The expression by monocytes of the MHC class II antigen presenting molecule HLA-Dr, which is crucial for T lymphocyte activation and expansion, is markedly downregulated in humans with severe sepsis, and remains so for at least 28 days after the onset of sepsis (40). After major trauma, this decrease in HLA-DR expression is related to the occurrence of subsequent sepsis and health care associated infection (41,42). However, this decrease in HLA-Dr expression does not consistently predict clinical outcome in trauma patients (43). By contrast, the decrement in monocyte HLA-Dr expression is reliably predictive of mortality and the occurrence of health care associated infection in patients with severe sepsis (44-46). Therefore, quantification of monocyte HLA-Dr expression has been advocated both as a sepsis biomarker, and as a tool to identify profoundly immune suppressed sepsis patients, who are at risk for health care associated infection, and for inclusion in clinical trials of immune adjuvant therapies, such as GM-CSF (46,47).
Stimulation by the cytokine interferon gamma (IFNγ) restores monocyte HLA-DR expression, and attenuates the reduction in LPS induced TNFα production. On this basis, IFNγ has also been proposed as an immune adjuvant for patients with sepsis (48).
Monocytes and the IL12 family cytokines
The IL12 family of cytokines regulate the interaction of innate and adaptive immune responses: IL12, IL23 and IL27 are members of this cytokine family that are produced by APCs (49). These cytokines regulate CD4+ T cell differentiation into specific phenotypes. IL12 promotes CD4+ T cell differentiation to a Th1 phenotype with production of IFNγ, which is of pivotal importance in clearing intracellular bacterial infection in humans. IL12 production by monocytes has been extensively studied in humans: IL12 is composed of two subunits, p35 and p40 (p40 is also a component of IL23). In postoperative surgical patients, production of IL12p40 subunit by monocytes is reduced (50). Pre-term neonates produce less IL12p40 than mature infants, with the decrement in production being more marked in neonates who develop sepsis (51). In trauma patients, inducible monocyte IL12 production is decreased in patients who develop health care associated infection and sepsis (52). The importance of IL12 in immunity is also reflected by a case of recurrent paediatric sepsis linked to an underlying deficiency in IL12 production, where in vitro studies of circulating lymphocytes noted near complete absence of IFNγ production (53).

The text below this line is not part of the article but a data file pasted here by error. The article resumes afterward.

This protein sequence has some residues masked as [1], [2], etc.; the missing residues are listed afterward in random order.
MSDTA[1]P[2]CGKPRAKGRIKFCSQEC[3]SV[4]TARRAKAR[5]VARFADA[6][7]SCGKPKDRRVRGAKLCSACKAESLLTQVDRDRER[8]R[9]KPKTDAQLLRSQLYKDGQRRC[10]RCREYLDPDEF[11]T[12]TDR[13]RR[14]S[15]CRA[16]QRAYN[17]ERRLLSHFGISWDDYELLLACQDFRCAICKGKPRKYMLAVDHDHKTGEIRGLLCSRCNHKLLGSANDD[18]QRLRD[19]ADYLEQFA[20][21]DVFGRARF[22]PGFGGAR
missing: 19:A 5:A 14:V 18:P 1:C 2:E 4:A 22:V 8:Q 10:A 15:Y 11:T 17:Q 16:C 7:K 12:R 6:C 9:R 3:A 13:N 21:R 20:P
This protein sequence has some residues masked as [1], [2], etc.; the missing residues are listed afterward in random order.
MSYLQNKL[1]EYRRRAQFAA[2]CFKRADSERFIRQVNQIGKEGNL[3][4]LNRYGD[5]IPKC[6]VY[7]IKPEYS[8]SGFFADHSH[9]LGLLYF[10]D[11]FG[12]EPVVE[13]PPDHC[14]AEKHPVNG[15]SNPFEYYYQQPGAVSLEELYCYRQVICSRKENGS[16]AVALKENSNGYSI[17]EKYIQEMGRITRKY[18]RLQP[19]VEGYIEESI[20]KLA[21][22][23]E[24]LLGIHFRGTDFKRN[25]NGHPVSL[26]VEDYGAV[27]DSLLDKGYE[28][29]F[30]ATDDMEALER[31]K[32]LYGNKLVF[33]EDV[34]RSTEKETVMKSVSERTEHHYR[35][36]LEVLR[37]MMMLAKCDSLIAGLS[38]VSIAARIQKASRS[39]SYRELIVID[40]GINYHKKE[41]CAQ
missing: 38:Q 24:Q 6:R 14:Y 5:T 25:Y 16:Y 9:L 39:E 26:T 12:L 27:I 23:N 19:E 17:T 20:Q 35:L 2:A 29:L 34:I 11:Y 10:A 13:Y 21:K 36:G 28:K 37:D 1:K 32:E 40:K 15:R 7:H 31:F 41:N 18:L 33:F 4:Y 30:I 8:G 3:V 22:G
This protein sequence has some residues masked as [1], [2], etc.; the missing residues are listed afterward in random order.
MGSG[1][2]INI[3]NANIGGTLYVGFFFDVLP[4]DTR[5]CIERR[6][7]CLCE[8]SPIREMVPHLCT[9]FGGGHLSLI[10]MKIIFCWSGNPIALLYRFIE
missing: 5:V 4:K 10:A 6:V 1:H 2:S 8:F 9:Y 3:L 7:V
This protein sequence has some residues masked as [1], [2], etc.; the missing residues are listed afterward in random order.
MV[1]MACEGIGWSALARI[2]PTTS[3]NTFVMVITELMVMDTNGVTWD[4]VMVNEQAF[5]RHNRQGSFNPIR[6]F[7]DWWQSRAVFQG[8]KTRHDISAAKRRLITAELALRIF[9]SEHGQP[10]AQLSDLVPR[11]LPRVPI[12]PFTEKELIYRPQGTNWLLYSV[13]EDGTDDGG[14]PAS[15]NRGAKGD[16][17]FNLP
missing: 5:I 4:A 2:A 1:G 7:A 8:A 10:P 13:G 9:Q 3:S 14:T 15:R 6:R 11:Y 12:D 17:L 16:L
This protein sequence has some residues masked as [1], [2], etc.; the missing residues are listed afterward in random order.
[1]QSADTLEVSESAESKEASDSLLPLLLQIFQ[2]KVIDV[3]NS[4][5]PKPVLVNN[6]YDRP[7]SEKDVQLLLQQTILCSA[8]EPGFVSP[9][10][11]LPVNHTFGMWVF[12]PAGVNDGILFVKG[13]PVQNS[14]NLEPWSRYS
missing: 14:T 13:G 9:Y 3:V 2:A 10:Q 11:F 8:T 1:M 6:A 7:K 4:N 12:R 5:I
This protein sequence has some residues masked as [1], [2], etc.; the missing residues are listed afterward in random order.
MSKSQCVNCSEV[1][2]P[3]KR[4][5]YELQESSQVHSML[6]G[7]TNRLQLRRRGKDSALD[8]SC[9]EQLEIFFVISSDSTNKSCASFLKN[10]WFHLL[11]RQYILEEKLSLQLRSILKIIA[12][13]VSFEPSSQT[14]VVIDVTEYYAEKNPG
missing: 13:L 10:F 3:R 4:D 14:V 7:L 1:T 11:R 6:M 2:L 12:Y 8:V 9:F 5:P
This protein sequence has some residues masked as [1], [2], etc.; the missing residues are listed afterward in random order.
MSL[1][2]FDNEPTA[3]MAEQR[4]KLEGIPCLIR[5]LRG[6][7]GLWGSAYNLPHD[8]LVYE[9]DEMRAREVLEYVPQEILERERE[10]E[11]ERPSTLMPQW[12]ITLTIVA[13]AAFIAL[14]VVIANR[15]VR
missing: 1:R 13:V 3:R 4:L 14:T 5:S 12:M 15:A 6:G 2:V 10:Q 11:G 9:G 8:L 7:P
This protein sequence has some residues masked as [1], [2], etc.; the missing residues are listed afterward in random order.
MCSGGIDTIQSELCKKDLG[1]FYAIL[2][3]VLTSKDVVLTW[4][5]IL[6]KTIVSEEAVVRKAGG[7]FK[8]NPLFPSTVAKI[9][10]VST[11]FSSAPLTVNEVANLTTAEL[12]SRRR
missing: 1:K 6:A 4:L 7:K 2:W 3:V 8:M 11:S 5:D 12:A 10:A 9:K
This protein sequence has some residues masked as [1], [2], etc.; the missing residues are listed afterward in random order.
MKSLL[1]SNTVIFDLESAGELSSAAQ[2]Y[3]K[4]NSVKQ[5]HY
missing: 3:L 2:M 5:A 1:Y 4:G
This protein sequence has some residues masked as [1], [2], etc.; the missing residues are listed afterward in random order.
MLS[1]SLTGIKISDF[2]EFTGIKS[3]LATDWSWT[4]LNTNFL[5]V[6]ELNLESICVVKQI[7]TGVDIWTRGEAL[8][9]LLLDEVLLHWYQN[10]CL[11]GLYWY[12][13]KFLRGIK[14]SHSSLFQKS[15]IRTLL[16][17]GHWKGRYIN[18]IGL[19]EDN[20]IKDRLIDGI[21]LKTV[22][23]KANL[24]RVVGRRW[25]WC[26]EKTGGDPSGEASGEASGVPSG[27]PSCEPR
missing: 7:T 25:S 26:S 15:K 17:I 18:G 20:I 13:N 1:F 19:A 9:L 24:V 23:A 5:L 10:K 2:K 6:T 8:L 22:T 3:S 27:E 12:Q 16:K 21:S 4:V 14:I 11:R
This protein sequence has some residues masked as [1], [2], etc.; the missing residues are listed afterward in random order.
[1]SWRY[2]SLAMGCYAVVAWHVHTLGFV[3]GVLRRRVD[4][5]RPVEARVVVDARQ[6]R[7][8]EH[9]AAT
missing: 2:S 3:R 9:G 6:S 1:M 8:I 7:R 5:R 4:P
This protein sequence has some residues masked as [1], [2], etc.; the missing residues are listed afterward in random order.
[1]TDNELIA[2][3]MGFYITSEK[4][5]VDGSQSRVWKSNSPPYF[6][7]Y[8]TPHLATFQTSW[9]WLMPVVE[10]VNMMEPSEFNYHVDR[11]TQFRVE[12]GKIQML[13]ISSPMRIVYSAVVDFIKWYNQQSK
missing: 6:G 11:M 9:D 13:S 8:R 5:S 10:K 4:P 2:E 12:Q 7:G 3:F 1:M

IL27 appears to inhibit bactericidal potency of polymorphs in humans (54). Elevated IL27 has been observed in patients with sepsis, and indeed has been advocated as a biomarker in paediatric sepsis (55,56). However it is not clear whether IL27 is a marker of any infection, or whether it is linked with the occurrence of severe sepsis (18).
IL23, produced by monocytes, promotes CD4+ T lymphocyte differentiation to an activated Th17 phenotype, which is crucially important in the clearance of extracellular bacterial and fungal infections. Thus inherited defects in IL17 and its receptor are associated with chronic mucocutaneous candidiasis (57). Decreased IL23 gene expression has been linked with the occurrence of sepsis in patients with infection, and with health care associated respiratory infection after thoracic surgery (56,58).